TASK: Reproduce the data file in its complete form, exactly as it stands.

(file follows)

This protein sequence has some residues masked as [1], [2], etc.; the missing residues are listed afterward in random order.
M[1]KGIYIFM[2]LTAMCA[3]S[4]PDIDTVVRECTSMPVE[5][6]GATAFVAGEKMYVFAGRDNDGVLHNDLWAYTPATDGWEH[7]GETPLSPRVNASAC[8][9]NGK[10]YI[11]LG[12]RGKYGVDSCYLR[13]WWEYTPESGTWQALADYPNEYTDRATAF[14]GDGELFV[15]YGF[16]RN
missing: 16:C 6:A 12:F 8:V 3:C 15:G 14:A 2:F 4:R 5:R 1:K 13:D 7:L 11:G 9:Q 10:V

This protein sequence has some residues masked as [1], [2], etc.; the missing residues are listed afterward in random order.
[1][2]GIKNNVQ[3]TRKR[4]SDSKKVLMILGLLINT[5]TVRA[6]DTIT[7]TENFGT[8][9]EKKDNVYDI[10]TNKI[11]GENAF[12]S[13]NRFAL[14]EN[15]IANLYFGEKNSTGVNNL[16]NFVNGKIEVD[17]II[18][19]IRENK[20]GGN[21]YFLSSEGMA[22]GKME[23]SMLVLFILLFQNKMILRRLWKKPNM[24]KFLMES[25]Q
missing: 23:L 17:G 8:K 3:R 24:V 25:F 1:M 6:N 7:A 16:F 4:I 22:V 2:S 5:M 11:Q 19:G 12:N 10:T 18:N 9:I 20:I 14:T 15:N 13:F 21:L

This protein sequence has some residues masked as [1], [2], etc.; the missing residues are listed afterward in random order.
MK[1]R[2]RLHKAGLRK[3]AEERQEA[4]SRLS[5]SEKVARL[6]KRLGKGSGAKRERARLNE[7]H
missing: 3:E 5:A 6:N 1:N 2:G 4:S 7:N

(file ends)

This protein sequence has some residues masked as [1], [2], etc.; the missing residues are listed afterward in random order.
M[1]KGIYIFM[2]LTAMCA[3]S[4]PDIDTVVRECTSMPVE[5][6]GATAFVAGEKMYVFAGRDNDGVLHNDLWAYTPATDGWEH[7]GETPLSPRVNASAC[8][9]NGK[10]YI[11]LG[12]RGKYGVDSCYLR[13]WWEYTPESGTWQALADYPNEYTDRATAF[14]GDGELFV[15]YGF[16]RN
missing: 16:C 6:A 12:F 8:V 3:C 15:G 14:A 2:F 4:R 5:R 1:K 13:D 7:L 11:G 9:Q 10:V

This protein sequence has some residues masked as [1], [2], etc.; the missing residues are listed afterward in random order.
[1][2]GIKNNVQ[3]TRKR[4]SDSKKVLMILGLLINT[5]TVRA[6]DTIT[7]TENFGT[8][9]EKKDNVYDI[10]TNKI[11]GENAF[12]S[13]NRFAL[14]EN[15]IANLYFGEKNSTGVNNL[16]NFVNGKIEVD[17]II[18][19]IRENK[20]GGN[21]YFLSSEGMA[22]GKME[23]SMLVLFILLFQNKMILRRLWKKPNM[24]KFLMES[25]Q
missing: 23:L 17:G 8:K 3:R 24:V 25:F 1:M 6:N 7:A 16:F 4:I 22:V 2:S 5:M 11:Q 19:G 12:N 10:T 18:N 9:I 20:I 14:T 15:N 13:F 21:L

This protein sequence has some residues masked as [1], [2], etc.; the missing residues are listed afterward in random order.
MK[1]R[2]RLHKAGLRK[3]AEERQEA[4]SRLS[5]SEKVARL[6]KRLGKGSGAKRERARLNE[7]H
missing: 3:E 5:A 6:N 1:N 2:G 4:S 7:N